I like to do this thing every year called the MLB Non-Star team.
And it seems as if every year, my criteria and make-up for the team changes slightly.
There remains one constant, though.
Pick players who didn't make the All-Star team.
In this case, I'm picking players who didn't make my own All-Star team.
One thing is also for sure as far as the make-up goes. These are all players who are having good years. Most of them don't get the publicity that others do and there is one common theme you'll notice throughout both teams.
The players on this team all come together to form an actual team, not just a collection of players having the best years.
This year's team has expanded. I've got the set lineup that includes the designated hitter position, three bench spots, a full starting rotation, and a bullpen that now has three extra spots. I added the three spots to better help recognize role players.
Here is a bit of a refresher from last year's team though.
C: A.J. Pierzynski, 1B: Casey Kotchman, 2B: Akinori Iwamura, 3B: Mike Lowell, SS: Jhonny Peralta, OF: BJ Upton, Nick Markakis, David Murphy, DH: Aubrey Huff, SP: Felix Hernandez, Gavin Floyd, John Danks, Nick Blackburn, Jon Lester, RP: Dan Wheeler, Scott Linebrink, Bobby Jenks, RS: Casey Blake, Brian Roberts, Magglio Ordonez.
C: Ryan Doumit, 1B: Derrek Lee, 2B: Brandon Phillips, 3B: Garrett Atkins, SS: Jose Reyes, OF: Carlos Beltran, Jason Bay, Xavier Nady, DH: Mark Teixeira, SP: Cole Hamels, Tim Hudson, Jair Jurrjens, Kyle Lohse, Chad Billingsley, RP: Taylor Buchholz, Carlos Marmol, Jon Rauch, RS: Mark DeRosa, Ryan Theriot, Randy Winn.
American League Position Players
SS - Asdrubal Cabrera, Indians: The man I call "Drubby" missed some time due to an injury, but at the time he went out, he was the best hitter the Indians had outside of Victor Martinez. Cabrera elevated himself from light-hitting defensive wiz, to a top of the order shortstop.
LF - Bobby Abreu, Angels: Among Major League outfielders, Bobby Abreu is sixth in runs batted in. I don't think anyone would have batted an eye if you said, "Bobby Abreu was snubbed from the All-Star team." His performance is worthy of it, at least.
1B - Paul Konerko, White Sox: While he still hit 22 home runs last year and 31 the year before that, Paul Konerko wasn't the same hitter. This year, he's two RBI away from matching his total from 2008 and his average is way up back into the .300 range.
RF - Jermaine Dye, White Sox: Back to back with White Sox with one of the more under appreciated outfielders in the game. He's got a good arm, he's always a reliable power hitter, and he's very coveted as far as contenders go. So I guess that last one makes him pretty appreciated. The unawareness of how good he is doesn't, though.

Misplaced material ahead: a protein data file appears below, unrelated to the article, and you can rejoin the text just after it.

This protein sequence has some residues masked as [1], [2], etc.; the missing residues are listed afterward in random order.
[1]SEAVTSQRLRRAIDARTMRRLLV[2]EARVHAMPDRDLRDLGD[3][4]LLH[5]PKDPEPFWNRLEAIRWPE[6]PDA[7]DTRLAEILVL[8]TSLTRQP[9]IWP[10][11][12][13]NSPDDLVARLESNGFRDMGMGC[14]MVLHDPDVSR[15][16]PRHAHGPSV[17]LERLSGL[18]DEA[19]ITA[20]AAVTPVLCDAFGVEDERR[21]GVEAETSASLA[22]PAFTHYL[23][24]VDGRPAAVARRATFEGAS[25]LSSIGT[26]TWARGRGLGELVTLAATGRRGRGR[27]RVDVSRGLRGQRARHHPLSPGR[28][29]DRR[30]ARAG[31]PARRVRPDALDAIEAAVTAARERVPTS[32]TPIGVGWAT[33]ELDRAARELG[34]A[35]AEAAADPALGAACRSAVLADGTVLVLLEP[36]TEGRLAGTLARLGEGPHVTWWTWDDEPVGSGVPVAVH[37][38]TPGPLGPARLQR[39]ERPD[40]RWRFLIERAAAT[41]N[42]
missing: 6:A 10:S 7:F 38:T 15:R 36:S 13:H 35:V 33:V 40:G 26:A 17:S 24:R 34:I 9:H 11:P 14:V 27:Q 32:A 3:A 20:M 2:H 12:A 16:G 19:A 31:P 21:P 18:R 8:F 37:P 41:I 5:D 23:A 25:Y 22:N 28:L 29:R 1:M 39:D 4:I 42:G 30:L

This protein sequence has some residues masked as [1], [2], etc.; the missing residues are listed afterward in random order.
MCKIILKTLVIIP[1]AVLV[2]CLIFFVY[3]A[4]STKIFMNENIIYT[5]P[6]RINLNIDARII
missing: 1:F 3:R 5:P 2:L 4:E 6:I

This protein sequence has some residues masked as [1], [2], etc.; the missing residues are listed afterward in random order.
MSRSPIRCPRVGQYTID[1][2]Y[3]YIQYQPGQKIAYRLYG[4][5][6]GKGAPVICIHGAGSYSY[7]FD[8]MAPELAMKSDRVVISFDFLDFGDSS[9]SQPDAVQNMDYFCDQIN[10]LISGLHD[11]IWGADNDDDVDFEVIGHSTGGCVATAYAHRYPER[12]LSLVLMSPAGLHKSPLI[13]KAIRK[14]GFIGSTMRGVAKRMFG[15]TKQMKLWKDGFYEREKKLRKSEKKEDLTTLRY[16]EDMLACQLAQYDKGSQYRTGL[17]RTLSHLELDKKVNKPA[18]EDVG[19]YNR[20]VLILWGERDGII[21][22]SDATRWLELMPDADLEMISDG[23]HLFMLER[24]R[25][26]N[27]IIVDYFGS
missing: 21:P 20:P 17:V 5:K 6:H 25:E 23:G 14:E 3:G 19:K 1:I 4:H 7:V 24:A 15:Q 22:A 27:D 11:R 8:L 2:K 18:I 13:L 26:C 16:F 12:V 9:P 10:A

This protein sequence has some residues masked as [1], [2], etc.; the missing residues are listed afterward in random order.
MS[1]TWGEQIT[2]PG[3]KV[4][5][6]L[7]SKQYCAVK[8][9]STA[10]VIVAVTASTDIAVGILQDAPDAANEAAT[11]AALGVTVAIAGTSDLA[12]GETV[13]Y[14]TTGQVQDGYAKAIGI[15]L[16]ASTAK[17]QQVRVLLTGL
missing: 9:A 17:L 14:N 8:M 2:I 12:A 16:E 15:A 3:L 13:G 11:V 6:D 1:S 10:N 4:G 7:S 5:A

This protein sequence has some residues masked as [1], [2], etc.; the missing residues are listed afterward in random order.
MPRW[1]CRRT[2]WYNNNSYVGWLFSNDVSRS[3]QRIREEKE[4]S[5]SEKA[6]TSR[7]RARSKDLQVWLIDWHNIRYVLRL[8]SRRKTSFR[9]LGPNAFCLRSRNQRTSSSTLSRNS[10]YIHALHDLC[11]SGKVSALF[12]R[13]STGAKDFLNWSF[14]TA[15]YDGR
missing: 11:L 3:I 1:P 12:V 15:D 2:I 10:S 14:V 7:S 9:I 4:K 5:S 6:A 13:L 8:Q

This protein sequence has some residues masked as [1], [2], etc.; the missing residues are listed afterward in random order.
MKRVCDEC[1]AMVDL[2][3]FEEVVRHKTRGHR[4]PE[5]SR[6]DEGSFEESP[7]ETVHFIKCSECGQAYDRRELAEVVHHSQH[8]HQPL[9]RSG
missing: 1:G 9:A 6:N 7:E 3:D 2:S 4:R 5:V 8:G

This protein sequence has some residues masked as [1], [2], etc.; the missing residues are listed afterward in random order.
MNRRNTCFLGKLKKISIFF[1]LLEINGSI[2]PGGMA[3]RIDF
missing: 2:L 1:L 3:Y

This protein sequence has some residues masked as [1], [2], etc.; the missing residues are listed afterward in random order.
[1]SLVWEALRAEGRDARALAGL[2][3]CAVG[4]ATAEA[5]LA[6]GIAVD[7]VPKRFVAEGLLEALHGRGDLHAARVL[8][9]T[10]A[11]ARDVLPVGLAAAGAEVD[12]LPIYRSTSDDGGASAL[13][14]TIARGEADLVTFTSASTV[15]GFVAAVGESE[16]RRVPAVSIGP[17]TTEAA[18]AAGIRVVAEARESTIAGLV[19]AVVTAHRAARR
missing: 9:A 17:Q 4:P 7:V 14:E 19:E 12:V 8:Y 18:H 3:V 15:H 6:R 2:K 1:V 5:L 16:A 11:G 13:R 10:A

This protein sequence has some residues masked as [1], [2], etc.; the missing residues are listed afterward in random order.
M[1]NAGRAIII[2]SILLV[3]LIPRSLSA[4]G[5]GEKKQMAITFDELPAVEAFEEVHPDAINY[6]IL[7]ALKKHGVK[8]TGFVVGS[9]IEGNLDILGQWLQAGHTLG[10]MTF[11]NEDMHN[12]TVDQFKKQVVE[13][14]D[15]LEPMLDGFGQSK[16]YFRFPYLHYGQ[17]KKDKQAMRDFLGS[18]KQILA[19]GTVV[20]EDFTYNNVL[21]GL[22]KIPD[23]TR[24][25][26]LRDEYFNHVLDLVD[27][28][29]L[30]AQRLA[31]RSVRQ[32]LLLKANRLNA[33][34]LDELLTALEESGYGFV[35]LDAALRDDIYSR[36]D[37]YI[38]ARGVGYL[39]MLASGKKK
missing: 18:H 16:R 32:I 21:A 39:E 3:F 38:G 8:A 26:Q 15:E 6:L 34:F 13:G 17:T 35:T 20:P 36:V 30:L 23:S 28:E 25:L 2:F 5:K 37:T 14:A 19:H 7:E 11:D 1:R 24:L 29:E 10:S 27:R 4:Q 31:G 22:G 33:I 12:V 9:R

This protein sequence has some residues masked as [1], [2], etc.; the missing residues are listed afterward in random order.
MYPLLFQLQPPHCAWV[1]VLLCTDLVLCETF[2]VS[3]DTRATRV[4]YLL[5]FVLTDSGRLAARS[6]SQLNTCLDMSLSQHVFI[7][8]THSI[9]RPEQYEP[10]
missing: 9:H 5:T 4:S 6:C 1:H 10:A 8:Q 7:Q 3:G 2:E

DH - Russell Branyan, Mariners: Russ Branyan's 22 home runs is third among all first baseman in the game right now. I won't lie, I laughed at Seattle when they signed him this offseason. But then again, I figured when the Indians had their hands on him for no more than a day a few years ago and then shipped him off, he was pretty much done.
C - Mike Napoli, Angels: The average for Angel’s catcher Mike Napoli has steadily gone up each year. He's got his walks at a better rate, he's got a good on-base percentage and he's still displaying that power that makes him lethal at times. Take note of him now.
3B - Brandon Inge, Tigers: There is a bit of a reason I didn't put him on my All-Star team. He being a perfect fit for the Non-Stars wasn't the main reason, but it's a good excuse. If Inge wasn't a Tiger, he'd be my favorite player.
CF - Adam Jones, Orioles: He made the real All-Star team, but I picked his teammate, Nick Markakis, in favor of Jones on my own All-Star roster. Jones does a little bit of everything and really is looking like a fantastic return on the Erik Bedard deal.
2B - Alberto Callaspo, Royals: Callaspo was traded to the Royals in 2007 for pitcher Billy Buckner. He's been hanging around the club as a bit of a minor leaguer and a fill-in, but this year with the injury to Alex Gordon, forcing Mark Teahen to third, Callaspo has shined. He's fifth among AL second baseman in hits.
Bench - C Kurt Suzuki, SS Elvis Andrus, OF Ben Zobrist: I've made it a point to have a catcher on the bench for this team, for some odd reason. But Suzuki deserves it as being one of the constants for a disappointing Oakland team.
Elvis Andrus has stepped up into the shortstop role as a dependable bat with a way above average glove. The Rangers were willing to sacrifice some offense to bring Andrus along, but he's been more than you could ask for in addition to being a defensive highlight reel.